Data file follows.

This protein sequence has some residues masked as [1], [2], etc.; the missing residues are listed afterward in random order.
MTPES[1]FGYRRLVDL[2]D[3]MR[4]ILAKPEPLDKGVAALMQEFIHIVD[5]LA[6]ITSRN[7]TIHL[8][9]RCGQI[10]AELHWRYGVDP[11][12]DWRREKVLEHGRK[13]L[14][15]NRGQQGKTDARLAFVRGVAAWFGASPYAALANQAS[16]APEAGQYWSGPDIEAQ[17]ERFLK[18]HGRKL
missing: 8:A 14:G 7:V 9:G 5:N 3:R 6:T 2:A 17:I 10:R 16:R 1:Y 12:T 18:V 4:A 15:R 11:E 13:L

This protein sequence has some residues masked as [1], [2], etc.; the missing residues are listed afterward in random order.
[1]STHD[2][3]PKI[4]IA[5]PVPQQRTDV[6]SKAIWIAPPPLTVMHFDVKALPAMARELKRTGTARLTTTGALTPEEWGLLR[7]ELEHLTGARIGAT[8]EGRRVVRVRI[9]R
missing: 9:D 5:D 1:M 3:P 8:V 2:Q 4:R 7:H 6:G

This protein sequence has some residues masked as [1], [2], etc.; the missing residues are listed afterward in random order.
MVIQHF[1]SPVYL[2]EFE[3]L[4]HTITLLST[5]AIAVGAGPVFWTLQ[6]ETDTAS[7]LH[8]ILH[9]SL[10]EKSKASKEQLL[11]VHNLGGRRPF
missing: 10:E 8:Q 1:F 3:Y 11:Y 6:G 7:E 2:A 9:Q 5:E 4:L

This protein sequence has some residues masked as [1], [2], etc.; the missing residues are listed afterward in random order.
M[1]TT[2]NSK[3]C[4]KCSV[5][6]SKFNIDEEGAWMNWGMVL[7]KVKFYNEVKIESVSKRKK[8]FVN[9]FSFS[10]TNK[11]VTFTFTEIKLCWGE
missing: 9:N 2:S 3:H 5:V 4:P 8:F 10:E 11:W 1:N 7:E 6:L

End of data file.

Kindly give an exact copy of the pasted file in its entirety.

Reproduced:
This protein sequence has some residues masked as [1], [2], etc.; the missing residues are listed afterward in random order.
MTPES[1]FGYRRLVDL[2]D[3]MR[4]ILAKPEPLDKGVAALMQEFIHIVD[5]LA[6]ITSRN[7]TIHL[8][9]RCGQI[10]AELHWRYGVDP[11][12]DWRREKVLEHGRK[13]L[14][15]NRGQQGKTDARLAFVRGVAAWFGASPYAALANQAS[16]APEAGQYWSGPDIEAQ[17]ERFLK[18]HGRKL
missing: 8:A 14:G 7:V 9:G 5:N 3:R 6:T 2:A 17:I 10:R 16:R 1:Y 12:T 18:V 4:A 15:R 11:E 13:L

This protein sequence has some residues masked as [1], [2], etc.; the missing residues are listed afterward in random order.
[1]STHD[2][3]PKI[4]IA[5]PVPQQRTDV[6]SKAIWIAPPPLTVMHFDVKALPAMARELKRTGTARLTTTGALTPEEWGLLR[7]ELEHLTGARIGAT[8]EGRRVVRVRI[9]R
missing: 9:D 5:D 1:M 3:P 8:V 2:Q 4:R 7:H 6:G

This protein sequence has some residues masked as [1], [2], etc.; the missing residues are listed afterward in random order.
MVIQHF[1]SPVYL[2]EFE[3]L[4]HTITLLST[5]AIAVGAGPVFWTLQ[6]ETDTAS[7]LH[8]ILH[9]SL[10]EKSKASKEQLL[11]VHNLGGRRPF
missing: 10:E 8:Q 1:F 3:Y 11:Y 6:G 7:E 2:A 9:Q 5:E 4:L

This protein sequence has some residues masked as [1], [2], etc.; the missing residues are listed afterward in random order.
M[1]TT[2]NSK[3]C[4]KCSV[5][6]SKFNIDEEGAWMNWGMVL[7]KVKFYNEVKIESVSKRKK[8]FVN[9]FSFS[10]TNK[11]VTFTFTEIKLCWGE
missing: 9:N 2:S 3:H 5:V 4:P 8:F 10:E 11:W 1:N 7:E 6:L